What’s it like to be a poet from Mexborough?
That’s a question I often get asked. I’ve always wanted to be a poet and my Mexborough roots are deep. I was born in the front room of the house I now live in – a stone-fronted terraced house on the main road through town that used to serve as the registry of births and deaths. I often think of the Mexborough people who passed through it to register births, marriages, and the deaths of men killed in pit accidents. There was no poetry in my family. As far back as anyone can remember all the men on both sides of my family were miners. Mexborough was defined by mining and, to some extent, still is. Although the town was predominantly industrial when I was growing up, all I had to do was to lift my eyes to see the fields and woods that surrounded it; and a wooded valley with a river running through it remains the inner landscape of my dreams. To get from the town to the countryside you had to use the ferry over the Don, and one of my earliest memories is of being pulled across the river to the other side. As I grew up that journey became symbolic, passing not only from town to country but also from control to freedom, from prose to poetry.
There were no poetry books – or books of any kind in our house. For that, I had to use the Carnegie Library which was, in its own way, a place of escape. But before I read poetry on the page I was exposed to it through the ear. My father had learned reams of poetry by heart at school and he used to recite it when he was getting ready to go out for a pint. In that way, I was introduced to some of the greatest poems in the language – Shelley, Wordsworth, Tennyson, Keats – by hearing rather than seeing them. As well as being a miner, my father was also a singer, and I used to accompany him to the working men’s clubs where he’d sit me at a table with a lemonade and a bag of crisps while he sang his way through the Great American Songbook. Those songs by the likes of Johnny Mercer and Cole Porter went into the mix too.
Then there was the history. Beyond the recent past, back in the mists, I was intrigued by the fact that the huge Dark Age Battle of the Ings was fought on the meadows just down from where I lived. The first poem I wrote, ‘Gargoyles in Winter’, was produced in response to the grotesque stone carvings around the tower of Mexborough church. From an early age, I was aware that the place where I lived had a rich and textured past, a past that was very much alive in the present. Looking back, I think the presence of the railway had something to do with me becoming a poet. The main line ran just past our house, and I used to lie awake listening as the trains rattled off to destinations east and west. That opened up the possibility of elsewhere, so important to the imagination, and to poetry too.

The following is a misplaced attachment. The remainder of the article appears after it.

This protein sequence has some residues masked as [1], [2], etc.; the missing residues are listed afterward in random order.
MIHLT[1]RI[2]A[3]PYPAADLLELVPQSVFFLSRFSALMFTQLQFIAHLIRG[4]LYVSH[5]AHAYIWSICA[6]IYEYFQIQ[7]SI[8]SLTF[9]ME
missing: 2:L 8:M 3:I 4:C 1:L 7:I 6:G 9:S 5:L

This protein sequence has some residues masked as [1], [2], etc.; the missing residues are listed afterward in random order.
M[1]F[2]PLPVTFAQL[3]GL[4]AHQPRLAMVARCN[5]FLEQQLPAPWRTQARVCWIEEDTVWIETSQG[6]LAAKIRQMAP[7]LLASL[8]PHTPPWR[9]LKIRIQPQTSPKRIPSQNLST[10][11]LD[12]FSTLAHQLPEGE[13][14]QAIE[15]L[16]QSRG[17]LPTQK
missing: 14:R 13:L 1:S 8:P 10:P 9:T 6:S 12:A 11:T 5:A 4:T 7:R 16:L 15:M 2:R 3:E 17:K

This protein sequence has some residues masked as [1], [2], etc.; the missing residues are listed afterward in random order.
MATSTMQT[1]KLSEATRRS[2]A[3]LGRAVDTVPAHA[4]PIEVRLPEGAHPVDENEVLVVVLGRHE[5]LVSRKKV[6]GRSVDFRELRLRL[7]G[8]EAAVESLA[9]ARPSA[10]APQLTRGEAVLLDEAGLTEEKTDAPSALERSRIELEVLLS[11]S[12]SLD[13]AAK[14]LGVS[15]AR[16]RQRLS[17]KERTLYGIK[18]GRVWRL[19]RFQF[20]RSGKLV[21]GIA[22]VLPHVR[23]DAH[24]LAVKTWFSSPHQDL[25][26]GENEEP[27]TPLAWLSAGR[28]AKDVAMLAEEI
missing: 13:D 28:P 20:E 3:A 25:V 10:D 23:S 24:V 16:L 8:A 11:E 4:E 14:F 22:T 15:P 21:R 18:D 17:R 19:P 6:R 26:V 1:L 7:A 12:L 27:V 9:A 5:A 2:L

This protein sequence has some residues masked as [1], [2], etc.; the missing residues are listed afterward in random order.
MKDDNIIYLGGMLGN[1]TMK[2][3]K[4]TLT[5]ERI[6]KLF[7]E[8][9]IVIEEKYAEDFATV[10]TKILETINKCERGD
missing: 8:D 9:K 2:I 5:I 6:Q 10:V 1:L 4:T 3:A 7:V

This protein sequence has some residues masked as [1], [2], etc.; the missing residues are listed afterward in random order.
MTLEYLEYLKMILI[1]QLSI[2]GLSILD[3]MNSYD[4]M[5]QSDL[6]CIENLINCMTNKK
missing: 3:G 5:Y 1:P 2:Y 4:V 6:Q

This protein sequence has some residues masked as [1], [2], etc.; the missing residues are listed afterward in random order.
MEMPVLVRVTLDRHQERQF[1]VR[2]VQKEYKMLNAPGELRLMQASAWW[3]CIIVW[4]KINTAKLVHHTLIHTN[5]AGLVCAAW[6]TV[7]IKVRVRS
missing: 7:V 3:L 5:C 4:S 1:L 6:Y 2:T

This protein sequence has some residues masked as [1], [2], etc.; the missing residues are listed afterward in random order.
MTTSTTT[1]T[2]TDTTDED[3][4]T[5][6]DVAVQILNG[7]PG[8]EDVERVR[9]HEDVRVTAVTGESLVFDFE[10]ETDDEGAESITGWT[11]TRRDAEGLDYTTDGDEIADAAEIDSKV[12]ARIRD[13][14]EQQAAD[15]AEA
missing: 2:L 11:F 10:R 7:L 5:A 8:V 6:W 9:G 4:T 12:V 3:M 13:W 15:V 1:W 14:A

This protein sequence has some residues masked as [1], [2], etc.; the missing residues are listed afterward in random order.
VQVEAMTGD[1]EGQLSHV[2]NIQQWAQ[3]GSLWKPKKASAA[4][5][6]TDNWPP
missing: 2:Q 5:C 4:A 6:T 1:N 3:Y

I lived in my imagination – a rich inner life fed by the sights and sounds of the town around me, the people of Mexborough and the broadness of their vowels. Coal arrived on the doorstep by the ton and women in scarves still scoured their windowsills. I went to Mexborough School and soon became aware that Ted Hughes had attended too. At the time, I was more interested in another poet who had been a pupil there, Harold Massingham, who had been born in Herbert Street and whose father was also a miner. I read his poem, ‘Black Bull Guarding Apples’, over and over and developed a strong connection that I was never to feel for Hughes. The importance to me was that two poets – and two excellent poets at that – had attended the same school, walked the same streets, and made the fabled crossing over the ferry.
I think, on reflection, it’s fair to say that Mexborough made me the poet that I am. After living a lifetime in different places all over the country, circumstances have brought me back to live in Mexborough. Much has changed. The Miner’s Strike of the mid-1980s proved to be a dividing line between the past and present, and the community I grew up in has all but disappeared. But the vitality of the people, the relish for language, the landscape of my childhood, and the invisible connections to the past are still there. The trains still criss-cross my dreams and the poems, inexplicably, keep coming.
Poet and Mexborough born and bred